Green building was developed in the 1970s, during the energy crisis, when people finally realised that they needed to save energy and alleviate environmental problems.
The idea originated on the United States, as they were one of the largest contributors of pollution in the world.
Due to the fact that Buildings account for a large amount of land, energy and water consumption, and also contribute hugely to air pollution, green building aims to reduce the environmental impact buildings have on the environment.
Practices and technologies used in green building are constantly improving. Many are different from region to region, however there are fundamental principles that must be followed.
Green building is an outcome of a design philosophy, which focuses on increasing the efficiency of 4 main resources:
Along with increasing efficiency, green buildings also aim to reduce the impact buildings have on human health and the environment during the building’s lifecycle.
This is achieved by improved design, construction, operation, maintenance, and removal of waste materials.
It is generally agreed that green buildings are structures that are sited, designed, built, renovated and operated to energy-efficient guidelines, and that they will have a positive environmental, economic and social impact over their life cycle. Green specifications provide a good set of guidelines for the building industry, but these are still in the process of being formalised into UK regulation and many are open to interpretation.”
Green building requires a holistic approach that looks at each component of a building and how it relates in context with the whole building. This allows us to look at the impact the building will have on the wider environment and community around it.
Green Building is a difficult approach, which needs builders, architects and engineers to think creatively, and increase the level of integration throughout the project.
There are several resources and published guides that can help builders with the green building process, such as BREEAM (Building and Research Establishment Environmental Assessment Method), the Code for Sustainable Homes, and EcoHomes.
“Green Building is not simply about protecting the biosphere and natural resources from over-exploitation or over-consumption, nor is it simply about saving energy to reduce our heating bills. It considers the impact of buildings and materials on occupants and the impact of our lives on the future environment.”
(Source – Tom Woolley, Sam Kimmins, Paul Harrison and Rob Harrison 1997. Green Building Handbook. Oxford: Spon Press . 5.)
Green Building Essentials
There are four main criteria that need to be considered in green building.
The materials used in Green Building projects need to be:
- From a natural, renewable source that has been managed and harvested in a sustainable way.
- Obtained locally in order to reduce the embedded energy costs of transportation.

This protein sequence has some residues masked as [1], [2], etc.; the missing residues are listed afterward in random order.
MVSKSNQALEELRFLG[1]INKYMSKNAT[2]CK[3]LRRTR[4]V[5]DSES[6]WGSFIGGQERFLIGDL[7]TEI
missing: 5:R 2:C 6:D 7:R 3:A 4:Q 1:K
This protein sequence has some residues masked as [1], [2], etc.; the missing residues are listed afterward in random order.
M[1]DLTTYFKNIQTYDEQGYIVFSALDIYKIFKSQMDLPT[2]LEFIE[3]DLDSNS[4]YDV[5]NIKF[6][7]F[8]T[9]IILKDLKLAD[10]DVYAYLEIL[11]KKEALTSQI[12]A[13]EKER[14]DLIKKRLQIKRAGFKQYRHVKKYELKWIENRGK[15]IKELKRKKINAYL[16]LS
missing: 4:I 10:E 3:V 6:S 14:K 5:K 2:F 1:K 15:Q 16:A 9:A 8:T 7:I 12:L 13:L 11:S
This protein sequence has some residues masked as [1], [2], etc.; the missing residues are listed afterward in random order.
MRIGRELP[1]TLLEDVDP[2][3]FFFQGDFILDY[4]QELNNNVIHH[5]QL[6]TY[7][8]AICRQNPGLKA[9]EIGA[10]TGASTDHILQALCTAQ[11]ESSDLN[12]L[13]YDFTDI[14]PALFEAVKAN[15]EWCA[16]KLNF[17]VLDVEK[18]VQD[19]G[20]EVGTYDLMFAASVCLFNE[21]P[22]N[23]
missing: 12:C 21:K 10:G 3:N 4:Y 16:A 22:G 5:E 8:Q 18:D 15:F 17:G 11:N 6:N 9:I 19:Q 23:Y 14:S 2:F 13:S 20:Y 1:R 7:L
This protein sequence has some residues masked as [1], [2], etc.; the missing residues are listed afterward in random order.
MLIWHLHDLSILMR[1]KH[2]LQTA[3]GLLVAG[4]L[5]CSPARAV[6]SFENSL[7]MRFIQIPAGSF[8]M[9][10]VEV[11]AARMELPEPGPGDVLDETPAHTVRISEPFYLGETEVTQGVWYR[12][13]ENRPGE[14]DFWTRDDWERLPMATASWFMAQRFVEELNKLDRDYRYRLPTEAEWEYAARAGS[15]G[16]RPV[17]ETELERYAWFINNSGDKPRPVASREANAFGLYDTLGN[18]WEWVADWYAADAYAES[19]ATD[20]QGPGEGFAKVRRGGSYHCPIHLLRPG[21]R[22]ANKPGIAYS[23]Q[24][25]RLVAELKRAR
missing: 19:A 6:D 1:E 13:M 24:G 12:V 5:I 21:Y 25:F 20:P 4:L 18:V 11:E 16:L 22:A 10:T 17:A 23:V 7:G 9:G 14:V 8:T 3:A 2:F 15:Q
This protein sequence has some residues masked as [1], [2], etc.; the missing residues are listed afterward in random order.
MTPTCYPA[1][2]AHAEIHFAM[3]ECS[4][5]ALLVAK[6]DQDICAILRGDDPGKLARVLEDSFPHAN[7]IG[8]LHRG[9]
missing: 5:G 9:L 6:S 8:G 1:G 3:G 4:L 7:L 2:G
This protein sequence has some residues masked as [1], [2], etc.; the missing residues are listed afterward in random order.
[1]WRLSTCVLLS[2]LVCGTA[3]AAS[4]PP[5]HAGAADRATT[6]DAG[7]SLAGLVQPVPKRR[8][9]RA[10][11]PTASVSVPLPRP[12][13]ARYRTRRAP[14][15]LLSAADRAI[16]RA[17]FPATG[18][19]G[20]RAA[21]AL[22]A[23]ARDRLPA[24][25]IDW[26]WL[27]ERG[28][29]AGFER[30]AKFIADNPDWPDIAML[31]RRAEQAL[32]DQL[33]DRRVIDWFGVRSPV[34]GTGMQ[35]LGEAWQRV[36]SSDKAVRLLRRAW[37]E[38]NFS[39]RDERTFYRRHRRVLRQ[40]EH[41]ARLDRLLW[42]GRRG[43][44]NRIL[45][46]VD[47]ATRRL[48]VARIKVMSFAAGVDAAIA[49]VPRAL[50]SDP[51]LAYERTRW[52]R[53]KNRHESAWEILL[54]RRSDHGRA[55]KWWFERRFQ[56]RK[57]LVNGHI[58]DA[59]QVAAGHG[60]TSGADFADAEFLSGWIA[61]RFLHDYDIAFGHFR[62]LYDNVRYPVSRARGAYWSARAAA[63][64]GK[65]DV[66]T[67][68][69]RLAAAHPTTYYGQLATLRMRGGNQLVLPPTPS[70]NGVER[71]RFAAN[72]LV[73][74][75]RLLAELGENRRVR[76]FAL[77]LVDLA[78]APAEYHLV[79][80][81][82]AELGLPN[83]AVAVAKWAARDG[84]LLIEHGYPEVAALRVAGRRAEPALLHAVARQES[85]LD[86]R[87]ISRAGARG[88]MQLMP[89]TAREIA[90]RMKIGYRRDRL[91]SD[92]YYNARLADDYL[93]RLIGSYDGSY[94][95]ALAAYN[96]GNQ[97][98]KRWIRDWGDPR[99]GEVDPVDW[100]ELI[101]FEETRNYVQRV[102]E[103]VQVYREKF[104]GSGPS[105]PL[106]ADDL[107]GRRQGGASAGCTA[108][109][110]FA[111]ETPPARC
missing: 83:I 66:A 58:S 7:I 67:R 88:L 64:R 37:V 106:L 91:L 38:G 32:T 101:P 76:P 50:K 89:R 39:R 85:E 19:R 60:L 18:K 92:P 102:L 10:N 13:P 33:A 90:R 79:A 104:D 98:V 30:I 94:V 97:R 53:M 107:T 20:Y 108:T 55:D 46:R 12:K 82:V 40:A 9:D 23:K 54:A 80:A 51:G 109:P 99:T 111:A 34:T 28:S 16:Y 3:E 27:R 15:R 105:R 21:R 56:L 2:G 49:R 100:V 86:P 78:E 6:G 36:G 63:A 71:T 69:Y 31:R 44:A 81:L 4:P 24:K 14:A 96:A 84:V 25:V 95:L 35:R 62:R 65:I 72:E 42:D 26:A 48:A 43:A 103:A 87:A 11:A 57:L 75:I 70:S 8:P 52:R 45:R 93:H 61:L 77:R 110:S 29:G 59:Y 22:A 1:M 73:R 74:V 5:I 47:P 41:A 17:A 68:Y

- Sourced from reclaimed materials at nearby sites.
Materials are graded using green specifications which look at their life cycle and analyse them in terms of their embodied energy, durability, recycled content, waste minimisation, and their ability to be reused or recycled.
Some examples of building materials that are considered ‘green’ include:
- Renewable plant materials such as straw.
- Timber from sustainably managed forests.
- Recycled stone
- Recycled metal.
- Products that are non-toxic, reusable, renewable, and/or recyclable eg. linoleum, sheep wool, compressed earth blocks, rammed earth, clay, flax linen, cork, sand stone, and concrete.
Building materials should be sourced and manufactured locally to the building site where possible in order to minimise the energy used through transportation.
It is also desireable for building elements to be manufactured off-site, then delivered when needed. The benefits of this include minimising waste and maximising recycling as manufacturing is in a set location.
Energy consumption is a major issue, which green building principles aim to address.
Nearly all UK houses are extremely inefficient when it comes to heating and lighting consumption.
One method of reducing heating and ventilation costs for a building is to incorporate Passive Solar Design. This is when the suns energy is used for heating and cooling various living spaces. These passive systems are extremely simple in design, having very few moving parts and usually require no mechanical systems therefore they have a minimal maintenance issue.
Common features of passive solar heating include windows that can be opened and closed. Passive solar design incorporates the use of thermal mass also. This is when materials such as masonry, concrete and water actually store heat for a period of time this can prevent rapid fluctuations in temperature.
High levels of insulation and energy-efficient windows can help to conserve a lot of energy from escaping through the buildings envelope.
In regards to lighting a building, natural daylight design reduces the need for electricity in a building while improving the occupants health and productivity.
Green buildings also incorporate energy-efficient lighting, low energy appliances, and renewable energy technologies such as wind turbines and solar panels.
Reducing water consumption in a ‘Green’ House is an important aspect in many of the green building rating systems. It is therefore essential that water can be recycled around the house. This can be achieved by installing greywater and rainwater harvesting systems which will re-use water for tasks like watering plants or toilet flushing. Incorporating water-efficient appliances in kitchens and bathrooms, such as low flow showerheads, self-closing or spray taps, low-flush toilets, or waterless composting toilets, will all aid in reducing the amount of water required for the day to day running of the house.